Four Types of Abuse


The leaving of a child in a situation where the child would be exposed to a substantial risk of physical or mental harm, without arranging for necessary care for the child, and the demonstration of an intent not to return by a parent or guardian of the child. Definition taken from Texas State Family Code, Section 261.001.

  • Left unattended or in the care of other children who are too young to protect them; wandering the neighborhood
  • Dressed inappropriately for the weather
  • Consistently dirty, unkempt, or have body odor
  • Lacking medical care, including medications and immunizations
  • Frequently absent from school or not enrolled in school
  • Begging, stealing, or rummaging for food
  • Malnourished or underweight
  • Living in unsanitary or unsafe housing conditions

Emotional Abuse

Mental or emotional injury to a child, causing or permitting the child to be in a situation in which the child sustains a mental or emotional injury that results in an observable and material impairment in the child’s growth, development, or psychological functioning. Definition taken from Texas State Family Code, Section 261.001.

  • Low self-esteem
  • Anxiety and irrational fears
  • Poor peer relations
  • Withdrawal
  • Defiance
  • Reckless or destructive behaviors
  • Bedwetting

Physical Abuse

Physical injury that results in substantial harm to the child, or the genuine threat of substantial harm from physical injury to the child, including an injury that is at variance with the history or explanation given and excluding an accident or reasonable discipline by a parent, guardian or anyone that does not expose the child to a substantial risk of harm. Additionally, it includes failure to make a reasonable effort to prevent an action by another person that results in physical injury that results in substantial harm to the child. Definition taken from Texas State Family Code, Section 261.001.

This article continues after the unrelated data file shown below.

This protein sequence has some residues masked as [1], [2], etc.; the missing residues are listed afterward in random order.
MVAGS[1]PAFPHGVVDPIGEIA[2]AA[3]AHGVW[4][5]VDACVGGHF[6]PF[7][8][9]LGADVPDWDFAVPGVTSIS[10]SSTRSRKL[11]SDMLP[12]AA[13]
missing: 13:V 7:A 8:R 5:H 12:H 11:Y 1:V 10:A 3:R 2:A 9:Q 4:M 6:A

• Injuries that are unexplained and/or when the child or parent cannot adequately explain injury (inflicted vs. afflicted)
  • Unusual pattern of burns or bruises with instrument demarcation
  • Lack of or no treatment for injuries
  • No reaction to pain or complaints of pain without obvious injury
  • Fear of being alone with adult or going home or seeing parents/guardian
  • Withdrawn, passive, disruptive, aggressive and destructive o self-destructive behavior
  • Injuries that appear after the child has not been seen for several days
  • Injuries on abdomen, face, genitalia, side of body, back of hands
  • Complaints of soreness or discomfort when moving

Sexual Abuse

Sexual conduct harmful to a child’s mental, emotional, or physical welfare, including conduct that constitutes the offense of sexual assault, indecency with a child, or aggravated sexual assault; failure to make a reasonable effort to prevent sexual conduct harmful to a child; compelling or encouraging the child to engage in sexual conduct; child pornography, trafficking or prostitution; causing, permitting, encouraging, engaging in or allowing the photographing, filming, or depicting of the photograph, film, or depiction of the child is obscene or pornographic. Definition taken from Texas State Family Code, Section 261.001.

  • Pain or itching in genital area
  • Bruises or bleeding in undergarment
  • Difficulty sitting or walking
  • Sexually transmitted diseases child young in age
  • Pregnancy in early adolescence
  • Promiscuous or seductive inappropriate behavior